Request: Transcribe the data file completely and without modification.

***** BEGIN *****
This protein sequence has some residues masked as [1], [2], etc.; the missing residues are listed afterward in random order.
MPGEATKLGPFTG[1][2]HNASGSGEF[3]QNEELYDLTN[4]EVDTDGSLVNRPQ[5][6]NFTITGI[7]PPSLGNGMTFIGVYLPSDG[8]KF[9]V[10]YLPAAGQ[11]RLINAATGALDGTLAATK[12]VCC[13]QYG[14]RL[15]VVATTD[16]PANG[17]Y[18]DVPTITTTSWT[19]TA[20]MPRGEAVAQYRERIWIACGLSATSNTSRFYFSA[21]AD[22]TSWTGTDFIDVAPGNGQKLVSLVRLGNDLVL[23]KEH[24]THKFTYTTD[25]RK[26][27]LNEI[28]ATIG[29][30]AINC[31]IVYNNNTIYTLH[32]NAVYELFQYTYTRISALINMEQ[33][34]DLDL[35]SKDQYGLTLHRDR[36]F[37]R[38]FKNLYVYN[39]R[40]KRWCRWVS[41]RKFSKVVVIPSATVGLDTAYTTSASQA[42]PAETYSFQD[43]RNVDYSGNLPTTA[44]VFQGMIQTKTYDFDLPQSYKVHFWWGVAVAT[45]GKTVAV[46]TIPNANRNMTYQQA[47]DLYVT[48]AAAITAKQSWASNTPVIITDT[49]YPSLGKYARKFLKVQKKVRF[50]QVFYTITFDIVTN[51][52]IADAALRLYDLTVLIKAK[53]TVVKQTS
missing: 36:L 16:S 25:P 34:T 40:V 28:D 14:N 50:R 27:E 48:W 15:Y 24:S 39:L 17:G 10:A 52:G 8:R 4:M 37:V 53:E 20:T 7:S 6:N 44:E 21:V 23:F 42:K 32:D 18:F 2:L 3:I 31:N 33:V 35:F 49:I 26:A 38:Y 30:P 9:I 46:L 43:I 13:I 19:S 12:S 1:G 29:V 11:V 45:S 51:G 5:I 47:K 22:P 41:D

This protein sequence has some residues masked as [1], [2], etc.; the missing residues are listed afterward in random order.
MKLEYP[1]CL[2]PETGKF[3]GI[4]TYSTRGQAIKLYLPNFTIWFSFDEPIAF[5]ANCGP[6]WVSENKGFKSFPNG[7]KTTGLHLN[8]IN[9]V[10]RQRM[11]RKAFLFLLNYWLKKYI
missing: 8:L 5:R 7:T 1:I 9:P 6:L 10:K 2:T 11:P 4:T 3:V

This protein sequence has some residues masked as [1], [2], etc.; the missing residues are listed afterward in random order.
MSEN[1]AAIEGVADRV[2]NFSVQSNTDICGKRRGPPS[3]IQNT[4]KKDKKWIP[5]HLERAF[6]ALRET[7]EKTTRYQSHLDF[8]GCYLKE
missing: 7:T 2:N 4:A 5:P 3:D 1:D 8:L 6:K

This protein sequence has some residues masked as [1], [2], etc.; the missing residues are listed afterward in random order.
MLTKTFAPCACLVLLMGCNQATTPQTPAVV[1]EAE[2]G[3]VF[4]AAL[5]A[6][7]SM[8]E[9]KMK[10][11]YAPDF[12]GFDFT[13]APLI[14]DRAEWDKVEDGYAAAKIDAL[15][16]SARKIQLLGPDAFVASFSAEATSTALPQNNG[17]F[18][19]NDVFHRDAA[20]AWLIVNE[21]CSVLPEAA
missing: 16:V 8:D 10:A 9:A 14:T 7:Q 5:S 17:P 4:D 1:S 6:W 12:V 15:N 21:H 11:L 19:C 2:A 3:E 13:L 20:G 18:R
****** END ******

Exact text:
This protein sequence has some residues masked as [1], [2], etc.; the missing residues are listed afterward in random order.
MPGEATKLGPFTG[1][2]HNASGSGEF[3]QNEELYDLTN[4]EVDTDGSLVNRPQ[5][6]NFTITGI[7]PPSLGNGMTFIGVYLPSDG[8]KF[9]V[10]YLPAAGQ[11]RLINAATGALDGTLAATK[12]VCC[13]QYG[14]RL[15]VVATTD[16]PANG[17]Y[18]DVPTITTTSWT[19]TA[20]MPRGEAVAQYRERIWIACGLSATSNTSRFYFSA[21]AD[22]TSWTGTDFIDVAPGNGQKLVSLVRLGNDLVL[23]KEH[24]THKFTYTTD[25]RK[26][27]LNEI[28]ATIG[29][30]AINC[31]IVYNNNTIYTLH[32]NAVYELFQYTYTRISALINMEQ[33][34]DLDL[35]SKDQYGLTLHRDR[36]F[37]R[38]FKNLYVYN[39]R[40]KRWCRWVS[41]RKFSKVVVIPSATVGLDTAYTTSASQA[42]PAETYSFQD[43]RNVDYSGNLPTTA[44]VFQGMIQTKTYDFDLPQSYKVHFWWGVAVAT[45]GKTVAV[46]TIPNANRNMTYQQA[47]DLYVT[48]AAAITAKQSWASNTPVIITDT[49]YPSLGKYARKFLKVQKKVRF[50]QVFYTITFDIVTN[51][52]IADAALRLYDLTVLIKAK[53]TVVKQTS
missing: 36:L 16:S 25:P 34:T 40:V 28:D 14:N 50:R 27:E 48:W 15:Y 24:S 39:L 17:G 10:A 52:G 8:R 4:M 37:V 53:E 20:T 7:S 6:N 44:E 21:V 23:F 42:K 32:D 18:F 2:L 3:I 31:N 33:V 35:F 49:I 26:A 38:Y 30:P 9:I 46:L 43:I 13:I 19:S 12:S 1:G 29:V 11:V 45:S 51:G 5:I 47:K 22:P 41:D

This protein sequence has some residues masked as [1], [2], etc.; the missing residues are listed afterward in random order.
MKLEYP[1]CL[2]PETGKF[3]GI[4]TYSTRGQAIKLYLPNFTIWFSFDEPIAF[5]ANCGP[6]WVSENKGFKSFPNG[7]KTTGLHLN[8]IN[9]V[10]RQRM[11]RKAFLFLLNYWLKKYI
missing: 8:L 5:R 7:T 1:I 9:P 6:L 10:K 2:T 11:P 4:T 3:V

This protein sequence has some residues masked as [1], [2], etc.; the missing residues are listed afterward in random order.
MSEN[1]AAIEGVADRV[2]NFSVQSNTDICGKRRGPPS[3]IQNT[4]KKDKKWIP[5]HLERAF[6]ALRET[7]EKTTRYQSHLDF[8]GCYLKE
missing: 7:T 2:N 4:A 5:P 3:D 1:D 8:L 6:K

This protein sequence has some residues masked as [1], [2], etc.; the missing residues are listed afterward in random order.
MLTKTFAPCACLVLLMGCNQATTPQTPAVV[1]EAE[2]G[3]VF[4]AAL[5]A[6][7]SM[8]E[9]KMK[10][11]YAPDF[12]GFDFT[13]APLI[14]DRAEWDKVEDGYAAAKIDAL[15][16]SARKIQLLGPDAFVASFSAEATSTALPQNNG[17]F[18][19]NDVFHRDAA[20]AWLIVNE[21]CSVLPEAA
missing: 16:V 8:D 10:A 9:A 14:T 7:Q 5:S 17:P 4:D 1:S 6:W 12:V 15:N 21:H 11:L 19:C 2:A 3:E 13:L 20:G 18:R